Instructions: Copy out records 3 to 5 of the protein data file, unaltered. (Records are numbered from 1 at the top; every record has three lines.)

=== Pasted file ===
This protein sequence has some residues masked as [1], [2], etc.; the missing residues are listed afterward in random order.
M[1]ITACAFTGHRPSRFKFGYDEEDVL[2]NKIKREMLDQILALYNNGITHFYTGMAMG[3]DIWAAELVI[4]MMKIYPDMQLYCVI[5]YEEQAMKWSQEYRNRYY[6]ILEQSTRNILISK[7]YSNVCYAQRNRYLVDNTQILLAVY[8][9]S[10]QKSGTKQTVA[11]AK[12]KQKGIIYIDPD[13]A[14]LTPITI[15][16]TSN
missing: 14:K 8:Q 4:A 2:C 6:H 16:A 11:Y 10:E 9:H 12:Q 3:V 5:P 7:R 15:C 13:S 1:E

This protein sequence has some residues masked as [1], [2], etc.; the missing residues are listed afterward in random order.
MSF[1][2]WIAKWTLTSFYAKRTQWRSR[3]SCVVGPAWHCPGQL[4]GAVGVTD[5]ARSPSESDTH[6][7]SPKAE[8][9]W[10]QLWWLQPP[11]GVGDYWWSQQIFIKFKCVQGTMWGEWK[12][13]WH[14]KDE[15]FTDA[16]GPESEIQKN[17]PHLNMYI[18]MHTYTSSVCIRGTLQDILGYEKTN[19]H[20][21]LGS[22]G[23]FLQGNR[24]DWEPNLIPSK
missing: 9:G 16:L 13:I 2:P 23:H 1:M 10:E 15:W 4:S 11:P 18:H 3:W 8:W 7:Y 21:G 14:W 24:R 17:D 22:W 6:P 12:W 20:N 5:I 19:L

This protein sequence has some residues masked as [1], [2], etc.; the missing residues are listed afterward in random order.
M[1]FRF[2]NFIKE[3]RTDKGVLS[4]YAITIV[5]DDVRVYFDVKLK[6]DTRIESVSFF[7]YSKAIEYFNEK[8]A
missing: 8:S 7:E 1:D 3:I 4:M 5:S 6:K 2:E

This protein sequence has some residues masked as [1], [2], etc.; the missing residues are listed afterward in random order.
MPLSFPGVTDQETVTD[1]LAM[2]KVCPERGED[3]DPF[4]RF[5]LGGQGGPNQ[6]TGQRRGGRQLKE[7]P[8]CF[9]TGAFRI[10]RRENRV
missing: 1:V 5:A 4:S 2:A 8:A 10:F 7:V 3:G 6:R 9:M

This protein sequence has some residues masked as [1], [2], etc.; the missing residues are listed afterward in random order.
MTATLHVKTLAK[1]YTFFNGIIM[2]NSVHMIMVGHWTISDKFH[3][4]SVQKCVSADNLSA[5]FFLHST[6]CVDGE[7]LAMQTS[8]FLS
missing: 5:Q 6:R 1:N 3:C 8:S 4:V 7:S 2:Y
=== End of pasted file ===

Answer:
This protein sequence has some residues masked as [1], [2], etc.; the missing residues are listed afterward in random order.
M[1]FRF[2]NFIKE[3]RTDKGVLS[4]YAITIV[5]DDVRVYFDVKLK[6]DTRIESVSFF[7]YSKAIEYFNEK[8]A
missing: 8:S 7:E 1:D 3:I 4:M 5:S 6:K 2:E

This protein sequence has some residues masked as [1], [2], etc.; the missing residues are listed afterward in random order.
MPLSFPGVTDQETVTD[1]LAM[2]KVCPERGED[3]DPF[4]RF[5]LGGQGGPNQ[6]TGQRRGGRQLKE[7]P[8]CF[9]TGAFRI[10]RRENRV
missing: 1:V 5:A 4:S 2:A 8:A 10:F 7:V 3:G 6:R 9:M

This protein sequence has some residues masked as [1], [2], etc.; the missing residues are listed afterward in random order.
MTATLHVKTLAK[1]YTFFNGIIM[2]NSVHMIMVGHWTISDKFH[3][4]SVQKCVSADNLSA[5]FFLHST[6]CVDGE[7]LAMQTS[8]FLS
missing: 5:Q 6:R 1:N 3:C 8:S 4:V 7:S 2:Y